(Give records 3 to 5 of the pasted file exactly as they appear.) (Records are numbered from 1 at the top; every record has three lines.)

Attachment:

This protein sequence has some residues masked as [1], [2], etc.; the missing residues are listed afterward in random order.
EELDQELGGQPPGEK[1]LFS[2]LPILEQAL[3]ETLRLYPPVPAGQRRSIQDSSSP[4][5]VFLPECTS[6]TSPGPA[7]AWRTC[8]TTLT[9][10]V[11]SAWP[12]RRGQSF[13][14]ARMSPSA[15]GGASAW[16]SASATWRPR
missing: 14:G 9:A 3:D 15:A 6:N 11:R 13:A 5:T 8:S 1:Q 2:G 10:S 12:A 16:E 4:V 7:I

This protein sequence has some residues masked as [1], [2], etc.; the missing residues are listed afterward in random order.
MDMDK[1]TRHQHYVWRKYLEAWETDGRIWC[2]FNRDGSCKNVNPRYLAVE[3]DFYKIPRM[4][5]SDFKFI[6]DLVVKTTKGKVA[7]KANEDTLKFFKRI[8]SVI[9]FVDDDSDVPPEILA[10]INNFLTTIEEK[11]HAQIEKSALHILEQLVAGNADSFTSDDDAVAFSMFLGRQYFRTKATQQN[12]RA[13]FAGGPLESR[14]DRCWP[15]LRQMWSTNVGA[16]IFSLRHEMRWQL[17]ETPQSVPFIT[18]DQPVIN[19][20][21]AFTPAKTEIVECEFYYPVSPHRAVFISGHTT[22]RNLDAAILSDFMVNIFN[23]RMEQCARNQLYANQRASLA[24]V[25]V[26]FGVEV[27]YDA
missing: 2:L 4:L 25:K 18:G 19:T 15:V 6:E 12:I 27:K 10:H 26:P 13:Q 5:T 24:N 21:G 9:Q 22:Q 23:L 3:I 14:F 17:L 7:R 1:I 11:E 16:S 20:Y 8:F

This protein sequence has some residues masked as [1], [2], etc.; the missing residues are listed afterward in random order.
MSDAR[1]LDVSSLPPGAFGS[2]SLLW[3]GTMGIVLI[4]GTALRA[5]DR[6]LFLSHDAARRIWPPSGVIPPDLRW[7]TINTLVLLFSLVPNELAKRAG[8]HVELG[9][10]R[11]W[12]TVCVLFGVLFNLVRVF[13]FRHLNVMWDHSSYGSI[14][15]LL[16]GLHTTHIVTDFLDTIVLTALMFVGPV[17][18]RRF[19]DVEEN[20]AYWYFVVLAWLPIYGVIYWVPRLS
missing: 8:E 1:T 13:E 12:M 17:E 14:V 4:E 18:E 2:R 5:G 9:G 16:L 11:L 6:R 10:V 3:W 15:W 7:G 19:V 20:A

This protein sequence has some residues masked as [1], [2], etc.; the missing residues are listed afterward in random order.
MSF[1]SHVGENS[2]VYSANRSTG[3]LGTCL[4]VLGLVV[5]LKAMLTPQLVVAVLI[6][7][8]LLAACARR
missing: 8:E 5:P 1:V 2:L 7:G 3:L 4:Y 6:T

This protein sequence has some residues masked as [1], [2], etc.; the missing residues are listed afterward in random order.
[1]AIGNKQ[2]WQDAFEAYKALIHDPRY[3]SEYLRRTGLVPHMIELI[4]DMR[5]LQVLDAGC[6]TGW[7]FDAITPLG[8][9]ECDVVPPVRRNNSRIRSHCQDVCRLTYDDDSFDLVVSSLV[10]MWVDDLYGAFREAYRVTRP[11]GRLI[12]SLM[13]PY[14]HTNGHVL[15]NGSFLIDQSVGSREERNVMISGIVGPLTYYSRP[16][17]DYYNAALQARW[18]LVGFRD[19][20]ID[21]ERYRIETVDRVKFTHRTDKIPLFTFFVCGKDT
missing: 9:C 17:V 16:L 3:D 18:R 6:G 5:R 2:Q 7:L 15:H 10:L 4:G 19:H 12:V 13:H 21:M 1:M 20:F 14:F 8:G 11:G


This protein sequence has some residues masked as [1], [2], etc.; the missing residues are listed afterward in random order.
MSDAR[1]LDVSSLPPGAFGS[2]SLLW[3]GTMGIVLI[4]GTALRA[5]DR[6]LFLSHDAARRIWPPSGVIPPDLRW[7]TINTLVLLFSLVPNELAKRAG[8]HVELG[9][10]R[11]W[12]TVCVLFGVLFNLVRVF[13]FRHLNVMWDHSSYGSI[14][15]LL[16]GLHTTHIVTDFLDTIVLTALMFVGPV[17][18]RRF[19]DVEEN[20]AYWYFVVLAWLPIYGVIYWVPRLS
missing: 8:E 1:T 13:E 12:M 17:E 14:V 4:E 18:E 2:R 5:G 9:G 16:L 11:L 6:R 10:V 3:W 15:W 7:G 19:V 20:A

This protein sequence has some residues masked as [1], [2], etc.; the missing residues are listed afterward in random order.
MSF[1]SHVGENS[2]VYSANRSTG[3]LGTCL[4]VLGLVV[5]LKAMLTPQLVVAVLI[6][7][8]LLAACARR
missing: 8:E 5:P 1:V 2:L 7:G 3:L 4:Y 6:T

This protein sequence has some residues masked as [1], [2], etc.; the missing residues are listed afterward in random order.
[1]AIGNKQ[2]WQDAFEAYKALIHDPRY[3]SEYLRRTGLVPHMIELI[4]DMR[5]LQVLDAGC[6]TGW[7]FDAITPLG[8][9]ECDVVPPVRRNNSRIRSHCQDVCRLTYDDDSFDLVVSSLV[10]MWVDDLYGAFREAYRVTRP[11]GRLI[12]SLM[13]PY[14]HTNGHVL[15]NGSFLIDQSVGSREERNVMISGIVGPLTYYSRP[16][17]DYYNAALQARW[18]LVGFRD[19][20]ID[21]ERYRIETVDRVKFTHRTDKIPLFTFFVCGKDT
missing: 9:C 17:V 16:L 3:D 18:R 6:G 5:R 2:Q 7:L 15:H 10:L 4:G 19:H 12:V 13:H 21:M 1:M 20:F 14:F 8:G 11:G